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2010 | 32 | 4 |
Tytuł artykułu

What are ‘‘heavy metals’’ in Plant Sciences?

Autorzy
Warianty tytułu
Języki publikacji
EN
Abstrakty
EN
Plants do not have the ability to sense physical properties of metals, e.g. specific weight. The term ‘‘heavy metal’’ was defined mainly by the specific weight of metals. The definition was often connected with the expectation that the substance should be toxic. This definition is not acceptable and also inconsistent in use as already stressed in literature. However, in Plant Sciences, the term is so widely used that it is hardly possible to eliminate it. We suggest instead defining the term in a more unequivocal way. This should be done on the basis of the periodic system of elements. Here, we suggest introducing the following three subgroups forming the group of heavy metals for use in Plant Sciences. 1st subgroup: all transition elements except La and Ac (Transition metals). 2nd subgroup: rare earth elements, subdivided in the series of lanthanides and the series of actinides including La and Ac themselves (Rare earth metals). 3rd subgroup: a heterogenous group p-elements including the metal Bi, the amphoterous oxides forming elements Al, Ga, In, Tl, Sn, Pb, Sb and Po, and the metalloids Ge, As and Te. We suggest using the term ‘‘lead-group’’ for this 3rd subgroup of heavy metals as in Toxicology and Environmental Sciences, Pb is the most prominent representative of this group.
Słowa kluczowe
Wydawca
-
Rocznik
Tom
32
Numer
4
Opis fizyczny
p.615-619,fig.,ref.
Twórcy
  • Institute of General Botany and Plant Physiology, University of Jena, Jena, Germany
  • Institute for General Botany and Plant Physiology, Friedrich-Schiller University, Dornburger Str. 159, 07743 Jena, Germany
Bibliografia
  • Appenroth KJ (2009) The definition of heavy metals and their role in biological systems, Chap 2. In: Varma A, Sherameti I (eds) Soil heavy metals, vol 19, Soil biology Springer, Berlin, pp 19–29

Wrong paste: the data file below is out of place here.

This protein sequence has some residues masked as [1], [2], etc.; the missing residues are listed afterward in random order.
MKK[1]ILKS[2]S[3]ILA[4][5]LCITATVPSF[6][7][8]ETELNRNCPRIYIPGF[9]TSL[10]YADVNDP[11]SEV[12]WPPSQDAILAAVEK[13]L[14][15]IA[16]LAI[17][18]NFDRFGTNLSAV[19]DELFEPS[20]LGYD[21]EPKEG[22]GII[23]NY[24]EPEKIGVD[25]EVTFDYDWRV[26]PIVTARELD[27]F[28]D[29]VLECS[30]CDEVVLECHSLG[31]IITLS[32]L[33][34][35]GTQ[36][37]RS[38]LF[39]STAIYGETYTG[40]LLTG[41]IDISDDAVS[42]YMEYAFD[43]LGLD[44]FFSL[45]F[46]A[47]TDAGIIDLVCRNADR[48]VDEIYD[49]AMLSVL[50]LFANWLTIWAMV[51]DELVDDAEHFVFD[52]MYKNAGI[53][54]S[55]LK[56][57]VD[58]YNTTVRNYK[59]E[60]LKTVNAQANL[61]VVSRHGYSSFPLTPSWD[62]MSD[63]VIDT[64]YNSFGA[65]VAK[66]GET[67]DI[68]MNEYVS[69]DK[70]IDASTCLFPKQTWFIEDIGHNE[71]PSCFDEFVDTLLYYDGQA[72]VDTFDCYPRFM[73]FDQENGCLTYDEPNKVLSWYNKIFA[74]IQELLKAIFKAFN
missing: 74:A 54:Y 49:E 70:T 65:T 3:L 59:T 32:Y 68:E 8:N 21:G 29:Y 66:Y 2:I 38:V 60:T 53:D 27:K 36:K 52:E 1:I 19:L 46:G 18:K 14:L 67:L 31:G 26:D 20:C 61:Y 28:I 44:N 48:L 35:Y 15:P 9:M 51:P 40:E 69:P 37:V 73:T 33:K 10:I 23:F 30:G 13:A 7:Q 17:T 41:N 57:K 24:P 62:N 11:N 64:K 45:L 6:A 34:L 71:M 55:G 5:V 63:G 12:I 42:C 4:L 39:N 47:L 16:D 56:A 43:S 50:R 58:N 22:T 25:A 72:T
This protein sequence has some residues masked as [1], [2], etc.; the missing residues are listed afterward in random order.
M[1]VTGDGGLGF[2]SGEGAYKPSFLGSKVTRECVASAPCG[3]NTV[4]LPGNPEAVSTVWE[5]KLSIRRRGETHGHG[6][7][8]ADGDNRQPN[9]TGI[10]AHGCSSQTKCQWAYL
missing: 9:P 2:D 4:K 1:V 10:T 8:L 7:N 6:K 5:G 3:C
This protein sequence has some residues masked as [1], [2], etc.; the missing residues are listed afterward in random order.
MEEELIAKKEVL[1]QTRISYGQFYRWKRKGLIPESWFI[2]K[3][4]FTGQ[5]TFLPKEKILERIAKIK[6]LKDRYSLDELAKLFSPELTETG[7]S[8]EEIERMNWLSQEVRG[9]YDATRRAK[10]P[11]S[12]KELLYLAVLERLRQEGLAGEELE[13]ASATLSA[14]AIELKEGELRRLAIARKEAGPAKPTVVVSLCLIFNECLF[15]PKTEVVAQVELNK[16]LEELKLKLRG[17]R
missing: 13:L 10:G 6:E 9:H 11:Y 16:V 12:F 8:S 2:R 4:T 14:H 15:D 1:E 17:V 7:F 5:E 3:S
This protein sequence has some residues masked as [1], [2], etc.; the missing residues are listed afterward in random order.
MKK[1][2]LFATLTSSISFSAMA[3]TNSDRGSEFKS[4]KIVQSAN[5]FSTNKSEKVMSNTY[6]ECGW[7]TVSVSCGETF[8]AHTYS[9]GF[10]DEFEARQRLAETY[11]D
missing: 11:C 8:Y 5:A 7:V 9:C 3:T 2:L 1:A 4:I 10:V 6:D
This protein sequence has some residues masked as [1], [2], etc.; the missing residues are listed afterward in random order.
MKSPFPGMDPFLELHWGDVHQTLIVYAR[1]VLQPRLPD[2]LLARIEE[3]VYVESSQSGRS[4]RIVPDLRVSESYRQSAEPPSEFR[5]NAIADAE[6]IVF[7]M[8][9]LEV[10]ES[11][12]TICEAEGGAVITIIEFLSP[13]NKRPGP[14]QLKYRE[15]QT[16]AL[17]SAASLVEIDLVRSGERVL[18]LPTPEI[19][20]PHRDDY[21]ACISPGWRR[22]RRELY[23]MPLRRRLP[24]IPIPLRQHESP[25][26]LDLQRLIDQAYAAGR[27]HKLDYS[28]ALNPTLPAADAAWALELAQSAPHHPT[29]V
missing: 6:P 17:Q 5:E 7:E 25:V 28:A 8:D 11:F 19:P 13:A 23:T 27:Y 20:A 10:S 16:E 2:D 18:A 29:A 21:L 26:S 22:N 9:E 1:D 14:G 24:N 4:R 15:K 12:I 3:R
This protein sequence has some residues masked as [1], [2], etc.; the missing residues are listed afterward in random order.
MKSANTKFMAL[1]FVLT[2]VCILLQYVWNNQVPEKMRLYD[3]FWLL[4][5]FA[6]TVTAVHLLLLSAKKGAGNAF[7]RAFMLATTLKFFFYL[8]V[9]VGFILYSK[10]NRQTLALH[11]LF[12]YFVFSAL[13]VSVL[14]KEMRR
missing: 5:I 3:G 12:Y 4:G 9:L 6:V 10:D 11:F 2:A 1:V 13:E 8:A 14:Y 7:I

• Berry WL, Wallace A (1981) Toxicity—the concept and relationship to the dose–response curve. J Plant Nutr 3:13–19
  • Duffus JH (2002) ‘‘Heavy metal’’—a meaningless term? Pure Appl Chem 74:793–807
  • Hagemeyer J (2004) Ecophysiology of plant growth under heavy metal stress. In: Prasad MNV (ed) Heavy metal stress in plants, 2nd edn. Springer, Berlin, pp 201–222
  • Housecroft CE, Sharpe AG (2008) Inorganic chemistry. Prentice Hall, Harlow
  • Kovacs E, Nyitrai P, Czovek P, Ovari M, Keresztes A (2009) Investigation into the mechanism of stimulation by low-concentration stressors in barley seedlings. J Plant Physiol 166:72–79
  • Marschner H (1995) Mineral nutrition of higher plants. Oxford University Press, London
  • Müller U (2007) Inorganic structural chemistry. Wiley, Chichester
  • Naumann B, Eberius M, Appenroth KJ (2007) Growth rate bases dose-response relationships and EC-values of ten heavy metals using the duckweed growth inhibition test (ISO 20079) with Lemna minor L. clone St. J Plant Physiol 164:1656–1664
  • Nieboer E, Richardson DHS (1980) The replacement of the nondescript term ‘‘heavy metals’’ by a biologically and chemically significant classification of metal ions. Environ Poll Ser B Chem Phys 1:3–26
  • Nyitrai P, Mayer M, Ovari M, Keresztes A (2007) Involvement of the phosphoinositide signalling pathway in the anti-senescence effect of low-concentration stressors on detached barley leaves. Plant Biol 9:420–426
  • Pearson RG (1968) Hard and soft acids HSAB. 1. Fundamental principles. J Chem Educ 45:581–587
  • Rengel Z (2004) Heavy metals as essential nutrients. In: Prasad MNV (ed) Heavy metal stress in plants, 2nd edn. Springer, Berlin, pp 271–294
  • Shaw BP, Sahu SK, Mishra RK (2004) Heavy metal induced oxidative damage in terrestrial plants. In: Prasad MNV (ed) Heavy metal stress in plants, 2nd edn. Springer, Berlin, pp 84–126
  • Van Assche F, Clijsters H (1990) Effects of heavy metals on enzyme activity in plants. Plant Cell Environ 13:195–206
Typ dokumentu
Bibliografia
Identyfikatory
Identyfikator YADDA
bwmeta1.element.agro-256c7d1c-4d18-414e-b706-ee97f0c80d7f
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